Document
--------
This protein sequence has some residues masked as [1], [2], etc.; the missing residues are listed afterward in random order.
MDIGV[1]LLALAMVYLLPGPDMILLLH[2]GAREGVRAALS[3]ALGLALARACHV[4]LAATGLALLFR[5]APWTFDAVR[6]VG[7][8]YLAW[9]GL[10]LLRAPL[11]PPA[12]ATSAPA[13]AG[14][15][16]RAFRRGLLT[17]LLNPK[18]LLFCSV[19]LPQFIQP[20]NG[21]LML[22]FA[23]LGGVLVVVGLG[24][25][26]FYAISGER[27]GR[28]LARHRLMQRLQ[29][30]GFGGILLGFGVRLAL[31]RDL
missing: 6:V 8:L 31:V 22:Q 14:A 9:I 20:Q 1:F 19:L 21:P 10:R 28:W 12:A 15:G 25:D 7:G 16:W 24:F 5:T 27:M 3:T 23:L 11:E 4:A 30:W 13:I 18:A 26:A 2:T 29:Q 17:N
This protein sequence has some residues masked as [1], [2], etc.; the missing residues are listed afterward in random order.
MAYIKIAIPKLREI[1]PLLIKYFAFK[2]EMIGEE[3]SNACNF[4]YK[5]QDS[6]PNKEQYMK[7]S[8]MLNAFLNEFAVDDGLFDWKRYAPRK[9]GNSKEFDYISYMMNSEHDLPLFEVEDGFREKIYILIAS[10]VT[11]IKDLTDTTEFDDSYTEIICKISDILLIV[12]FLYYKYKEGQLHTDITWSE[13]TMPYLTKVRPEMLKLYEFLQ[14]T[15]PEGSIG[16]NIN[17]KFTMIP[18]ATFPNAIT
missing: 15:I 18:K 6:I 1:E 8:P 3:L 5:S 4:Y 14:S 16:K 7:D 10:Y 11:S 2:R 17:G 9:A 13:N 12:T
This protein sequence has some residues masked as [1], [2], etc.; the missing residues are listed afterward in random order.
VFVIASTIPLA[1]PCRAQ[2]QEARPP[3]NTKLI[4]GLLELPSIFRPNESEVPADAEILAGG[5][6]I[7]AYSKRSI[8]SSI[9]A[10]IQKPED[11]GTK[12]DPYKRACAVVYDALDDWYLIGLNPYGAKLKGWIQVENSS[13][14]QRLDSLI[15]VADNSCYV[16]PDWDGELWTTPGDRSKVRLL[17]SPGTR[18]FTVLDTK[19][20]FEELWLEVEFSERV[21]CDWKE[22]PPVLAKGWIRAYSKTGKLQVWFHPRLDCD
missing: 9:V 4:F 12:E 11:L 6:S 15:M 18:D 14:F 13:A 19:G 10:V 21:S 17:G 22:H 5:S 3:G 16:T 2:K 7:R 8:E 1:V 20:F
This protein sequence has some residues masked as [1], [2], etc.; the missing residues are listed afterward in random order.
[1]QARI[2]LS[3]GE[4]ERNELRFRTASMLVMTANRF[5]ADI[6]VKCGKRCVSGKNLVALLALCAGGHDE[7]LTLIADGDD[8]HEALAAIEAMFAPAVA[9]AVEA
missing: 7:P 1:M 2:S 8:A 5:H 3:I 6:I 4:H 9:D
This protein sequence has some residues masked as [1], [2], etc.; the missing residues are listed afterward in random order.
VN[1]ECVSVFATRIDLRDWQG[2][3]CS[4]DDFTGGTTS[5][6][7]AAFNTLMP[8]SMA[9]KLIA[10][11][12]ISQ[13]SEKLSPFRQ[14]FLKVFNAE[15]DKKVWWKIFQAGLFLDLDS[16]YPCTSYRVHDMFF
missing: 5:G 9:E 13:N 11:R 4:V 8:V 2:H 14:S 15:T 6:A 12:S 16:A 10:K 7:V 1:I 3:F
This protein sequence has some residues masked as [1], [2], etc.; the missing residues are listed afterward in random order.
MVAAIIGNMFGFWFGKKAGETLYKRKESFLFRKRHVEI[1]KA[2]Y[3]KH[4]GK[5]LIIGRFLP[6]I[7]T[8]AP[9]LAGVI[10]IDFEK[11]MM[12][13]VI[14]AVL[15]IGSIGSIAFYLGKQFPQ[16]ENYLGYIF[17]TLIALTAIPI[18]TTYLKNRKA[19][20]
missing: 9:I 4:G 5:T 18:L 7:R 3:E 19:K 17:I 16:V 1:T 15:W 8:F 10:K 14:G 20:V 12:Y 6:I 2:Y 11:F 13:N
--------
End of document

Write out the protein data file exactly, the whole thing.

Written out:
This protein sequence has some residues masked as [1], [2], etc.; the missing residues are listed afterward in random order.
MDIGV[1]LLALAMVYLLPGPDMILLLH[2]GAREGVRAALS[3]ALGLALARACHV[4]LAATGLALLFR[5]APWTFDAVR[6]VG[7][8]YLAW[9]GL[10]LLRAPL[11]PPA[12]ATSAPA[13]AG[14][15][16]RAFRRGLLT[17]LLNPK[18]LLFCSV[19]LPQFIQP[20]NG[21]LML[22]FA[23]LGGVLVVVGLG[24][25][26]FYAISGER[27]GR[28]LARHRLMQRLQ[29][30]GFGGILLGFGVRLAL[31]RDL
missing: 6:V 8:L 31:V 22:Q 14:A 9:I 20:Q 1:F 19:L 21:P 10:R 28:W 12:A 15:G 25:D 7:G 16:W 24:F 5:T 27:M 3:T 23:L 11:E 4:A 30:W 13:I 18:A 26:A 2:T 29:Q 17:N
This protein sequence has some residues masked as [1], [2], etc.; the missing residues are listed afterward in random order.
MAYIKIAIPKLREI[1]PLLIKYFAFK[2]EMIGEE[3]SNACNF[4]YK[5]QDS[6]PNKEQYMK[7]S[8]MLNAFLNEFAVDDGLFDWKRYAPRK[9]GNSKEFDYISYMMNSEHDLPLFEVEDGFREKIYILIAS[10]VT[11]IKDLTDTTEFDDSYTEIICKISDILLIV[12]FLYYKYKEGQLHTDITWSE[13]TMPYLTKVRPEMLKLYEFLQ[14]T[15]PEGSIG[16]NIN[17]KFTMIP[18]ATFPNAIT
missing: 15:I 18:K 6:I 1:E 8:P 3:L 5:S 4:Y 14:S 16:K 7:D 10:Y 11:S 2:R 17:G 9:A 13:N 12:T
This protein sequence has some residues masked as [1], [2], etc.; the missing residues are listed afterward in random order.
VFVIASTIPLA[1]PCRAQ[2]QEARPP[3]NTKLI[4]GLLELPSIFRPNESEVPADAEILAGG[5][6]I[7]AYSKRSI[8]SSI[9]A[10]IQKPED[11]GTK[12]DPYKRACAVVYDALDDWYLIGLNPYGAKLKGWIQVENSS[13][14]QRLDSLI[15]VADNSCYV[16]PDWDGELWTTPGDRSKVRLL[17]SPGTR[18]FTVLDTK[19][20]FEELWLEVEFSERV[21]CDWKE[22]PPVLAKGWIRAYSKTGKLQVWFHPRLDCD
missing: 9:V 4:F 12:E 11:L 6:S 15:M 18:D 14:F 13:A 19:G 10:V 21:S 17:G 22:H 5:S 3:G 16:T 2:K 7:R 8:E 1:V 20:F
This protein sequence has some residues masked as [1], [2], etc.; the missing residues are listed afterward in random order.
[1]QARI[2]LS[3]GE[4]ERNELRFRTASMLVMTANRF[5]ADI[6]VKCGKRCVSGKNLVALLALCAGGHDE[7]LTLIADGDD[8]HEALAAIEAMFAPAVA[9]AVEA
missing: 7:P 1:M 2:S 8:A 5:H 3:I 6:I 4:H 9:D
This protein sequence has some residues masked as [1], [2], etc.; the missing residues are listed afterward in random order.
VN[1]ECVSVFATRIDLRDWQG[2][3]CS[4]DDFTGGTTS[5][6][7]AAFNTLMP[8]SMA[9]KLIA[10][11][12]ISQ[13]SEKLSPFRQ[14]FLKVFNAE[15]DKKVWWKIFQAGLFLDLDS[16]YPCTSYRVHDMFF
missing: 5:G 9:E 13:N 11:R 4:V 8:V 2:H 14:S 15:T 6:A 12:S 16:A 10:K 7:V 1:I 3:F
This protein sequence has some residues masked as [1], [2], etc.; the missing residues are listed afterward in random order.
MVAAIIGNMFGFWFGKKAGETLYKRKESFLFRKRHVEI[1]KA[2]Y[3]KH[4]GK[5]LIIGRFLP[6]I[7]T[8]AP[9]LAGVI[10]IDFEK[11]MM[12][13]VI[14]AVL[15]IGSIGSIAFYLGKQFPQ[16]ENYLGYIF[17]TLIALTAIPI[18]TTYLKNRKA[19][20]
missing: 9:I 4:G 5:T 18:L 7:R 3:E 19:K 17:I 16:V 1:T 15:W 8:F 10:K 14:G 20:V 12:Y 6:I 2:Y 11:F 13:N